The case is U.S. Securities and Exchange Commission v. Telegram Group Inc. et al., case number 1:19-cv-09439, in the U.S. District Court for the Southern District of New York.

[1} Startups Love This Cryptocurrency Strategy. Regulators Say Not So Fast, Wall Street Journal (April 24, 2018)

{2) Time To Kik SAFTS To The Curb, Block Tribune (June 25, 2019


© Polsinelli PC, Polsinelli LLP in CaliforniaNational Law Review, Volume X, Number 105


About this Author


Richard Levin brings his experience as a senior legal and compliance officer on Wall Street and in London to bear in advising clients on corporate, securities and regulatory issues. A problem-solver by nature, his practice focuses on helping financial services and technology (FinTech) clients identify and address regulatory issues as they build their businesses.  

The FinTech sector is experiencing rapid changes that are producing innovative new technologies: digital currencies, blockchain technology, peer to peer lending, robo advisors, crowdfunding portals, and...

Stephen A. Rutenberg Shareholder Polsinelli New York Bankruptcy and Financial Restructuring Bankruptcy Litigation Capital Markets ,Commercial Lending ,Debt and Claims Trading, Financial Services, Insolvency, Financial Technology FinTech and Regulation

Stephen Rutenberg’s practice focuses on the intersection of special situations investing and FinTech including cryptocurrency and blockchain technology. 

A significant component of Stephen’s practice relates to his work in the distressed debt market, representing clients in the purchase and sale of loans and securities of distressed and bankrupt companies. Recent representations include advising on the purchase, sale and financing of bankruptcy trade claims in several major chapter 11 cases, including Lehman Brothers, and the MF Global and Icelandic bank liquidations. He works with all types of clients, specifically, asset managers, hedge funds, private equity firms, and global financial institutions that seek him out for his legal understanding, business sense, responsiveness, and care for client needs.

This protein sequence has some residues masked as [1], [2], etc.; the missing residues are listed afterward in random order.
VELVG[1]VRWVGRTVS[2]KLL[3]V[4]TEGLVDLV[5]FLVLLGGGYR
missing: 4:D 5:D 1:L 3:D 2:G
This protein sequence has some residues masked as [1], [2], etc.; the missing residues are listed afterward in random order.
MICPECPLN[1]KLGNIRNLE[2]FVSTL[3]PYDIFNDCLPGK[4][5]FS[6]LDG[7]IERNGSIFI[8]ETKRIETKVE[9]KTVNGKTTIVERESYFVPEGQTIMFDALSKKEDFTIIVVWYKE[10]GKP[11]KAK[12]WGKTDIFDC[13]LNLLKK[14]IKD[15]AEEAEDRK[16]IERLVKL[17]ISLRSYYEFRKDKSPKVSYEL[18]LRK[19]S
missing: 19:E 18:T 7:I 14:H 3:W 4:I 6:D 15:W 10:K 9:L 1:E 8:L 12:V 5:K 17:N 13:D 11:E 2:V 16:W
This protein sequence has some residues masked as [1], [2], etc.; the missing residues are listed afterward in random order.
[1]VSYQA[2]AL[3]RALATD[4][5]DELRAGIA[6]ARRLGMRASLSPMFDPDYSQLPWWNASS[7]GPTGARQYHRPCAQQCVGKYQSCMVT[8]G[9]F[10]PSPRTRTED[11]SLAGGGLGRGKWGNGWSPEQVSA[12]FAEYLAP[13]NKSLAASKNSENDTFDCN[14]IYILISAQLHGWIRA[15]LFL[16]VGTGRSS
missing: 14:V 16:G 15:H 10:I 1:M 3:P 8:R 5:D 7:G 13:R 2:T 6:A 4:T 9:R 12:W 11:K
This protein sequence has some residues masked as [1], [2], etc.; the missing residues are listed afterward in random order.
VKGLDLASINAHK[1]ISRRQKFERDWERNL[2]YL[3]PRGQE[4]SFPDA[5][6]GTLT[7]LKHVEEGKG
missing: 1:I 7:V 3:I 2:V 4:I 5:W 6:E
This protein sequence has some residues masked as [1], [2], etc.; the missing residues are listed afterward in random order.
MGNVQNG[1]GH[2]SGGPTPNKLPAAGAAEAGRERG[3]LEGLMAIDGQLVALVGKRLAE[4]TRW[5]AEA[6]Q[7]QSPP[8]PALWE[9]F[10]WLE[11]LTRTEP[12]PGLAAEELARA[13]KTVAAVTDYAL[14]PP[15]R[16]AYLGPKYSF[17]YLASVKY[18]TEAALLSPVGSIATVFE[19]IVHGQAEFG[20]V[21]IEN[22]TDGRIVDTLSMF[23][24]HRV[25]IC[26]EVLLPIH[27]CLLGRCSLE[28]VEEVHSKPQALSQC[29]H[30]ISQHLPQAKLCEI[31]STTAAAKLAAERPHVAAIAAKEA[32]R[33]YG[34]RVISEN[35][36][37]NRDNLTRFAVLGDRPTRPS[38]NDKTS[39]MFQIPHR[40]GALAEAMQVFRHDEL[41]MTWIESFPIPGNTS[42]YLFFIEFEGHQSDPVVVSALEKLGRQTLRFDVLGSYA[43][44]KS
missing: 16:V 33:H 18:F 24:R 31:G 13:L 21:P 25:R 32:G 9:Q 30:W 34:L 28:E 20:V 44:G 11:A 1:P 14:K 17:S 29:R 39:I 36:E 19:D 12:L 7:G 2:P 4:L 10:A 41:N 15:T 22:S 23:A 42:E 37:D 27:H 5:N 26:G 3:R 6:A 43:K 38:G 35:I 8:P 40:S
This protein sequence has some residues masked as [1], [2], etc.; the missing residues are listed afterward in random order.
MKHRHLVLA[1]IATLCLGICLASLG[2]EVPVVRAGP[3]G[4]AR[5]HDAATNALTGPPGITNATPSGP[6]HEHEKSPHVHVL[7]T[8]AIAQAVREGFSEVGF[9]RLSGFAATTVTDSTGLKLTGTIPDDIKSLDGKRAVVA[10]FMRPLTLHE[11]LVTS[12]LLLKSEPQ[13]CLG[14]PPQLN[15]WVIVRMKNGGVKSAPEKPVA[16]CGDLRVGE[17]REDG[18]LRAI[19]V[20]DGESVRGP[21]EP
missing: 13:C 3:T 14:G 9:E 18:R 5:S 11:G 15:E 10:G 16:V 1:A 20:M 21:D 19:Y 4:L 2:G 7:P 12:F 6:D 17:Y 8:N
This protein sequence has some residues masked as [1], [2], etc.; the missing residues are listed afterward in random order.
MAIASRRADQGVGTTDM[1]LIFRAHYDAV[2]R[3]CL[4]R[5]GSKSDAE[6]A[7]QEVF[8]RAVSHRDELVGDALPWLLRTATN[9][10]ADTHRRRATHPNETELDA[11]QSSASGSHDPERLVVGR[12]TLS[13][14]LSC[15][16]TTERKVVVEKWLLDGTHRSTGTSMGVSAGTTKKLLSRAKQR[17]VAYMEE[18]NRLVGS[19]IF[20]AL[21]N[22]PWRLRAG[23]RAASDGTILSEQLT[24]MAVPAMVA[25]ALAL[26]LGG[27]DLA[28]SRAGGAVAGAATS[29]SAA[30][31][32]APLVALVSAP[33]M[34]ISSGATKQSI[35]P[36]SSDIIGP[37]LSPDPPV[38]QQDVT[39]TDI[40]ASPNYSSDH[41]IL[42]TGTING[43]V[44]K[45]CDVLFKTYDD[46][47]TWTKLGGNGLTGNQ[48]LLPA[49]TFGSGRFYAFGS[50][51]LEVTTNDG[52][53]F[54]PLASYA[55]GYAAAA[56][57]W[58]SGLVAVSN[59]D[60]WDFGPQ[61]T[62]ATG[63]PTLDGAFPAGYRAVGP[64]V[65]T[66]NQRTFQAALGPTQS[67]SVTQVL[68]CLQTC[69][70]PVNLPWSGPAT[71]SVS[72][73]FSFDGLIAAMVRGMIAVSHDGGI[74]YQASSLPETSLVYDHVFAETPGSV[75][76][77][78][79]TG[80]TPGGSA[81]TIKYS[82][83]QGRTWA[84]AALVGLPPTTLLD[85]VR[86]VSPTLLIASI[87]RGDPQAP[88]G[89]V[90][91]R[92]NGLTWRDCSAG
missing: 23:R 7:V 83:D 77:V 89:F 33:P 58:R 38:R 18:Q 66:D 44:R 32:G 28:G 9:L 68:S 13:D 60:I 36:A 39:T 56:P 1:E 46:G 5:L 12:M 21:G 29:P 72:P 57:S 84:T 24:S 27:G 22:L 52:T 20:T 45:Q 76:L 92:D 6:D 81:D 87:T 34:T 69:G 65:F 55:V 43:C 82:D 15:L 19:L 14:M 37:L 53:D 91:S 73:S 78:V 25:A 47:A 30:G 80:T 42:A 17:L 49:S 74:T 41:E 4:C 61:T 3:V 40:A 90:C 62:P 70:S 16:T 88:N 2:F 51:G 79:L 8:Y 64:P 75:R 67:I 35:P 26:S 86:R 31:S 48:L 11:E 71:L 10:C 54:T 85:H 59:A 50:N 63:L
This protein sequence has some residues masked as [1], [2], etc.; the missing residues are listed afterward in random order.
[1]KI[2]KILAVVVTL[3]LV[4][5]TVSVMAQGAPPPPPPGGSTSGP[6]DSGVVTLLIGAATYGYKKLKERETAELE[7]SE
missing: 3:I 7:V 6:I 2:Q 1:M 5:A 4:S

Together with the other lawyers in Polsinelli’s renowned FinTech and Regulation practice, Stephen represents, investors, issuers and underwriters looking for market leading perspectives,  on cutting edge utilization of blockchain technology including investing in cryptocurrency and initial coin offerings (ICO’s). 

Stephen has experience with general financings, lending, and other corporate transactions. He has also counseled clients in the negotiation of total return swaps, credit default swaps, and other structures for the purchase and/or financing of loan and claim portfolios as well as formation and structuring work for startup companies and funds.

Admitted to practice in New York and as a solicitor in England and Wales, Stephen has significant experience advising on cross-border distressed trading matters and is recognized for this in the 2016 edition of IFLR1000as a Rising Star. In February 2017, Stephen received the UJA-Federation of New York’s James H. Fogelson Emerging Leadership Award for his contributions to the New York legal and philanthropic communities. Stephen is recognized as a thought leader frequently writing and speaking on the FinTech and distressed loan trading.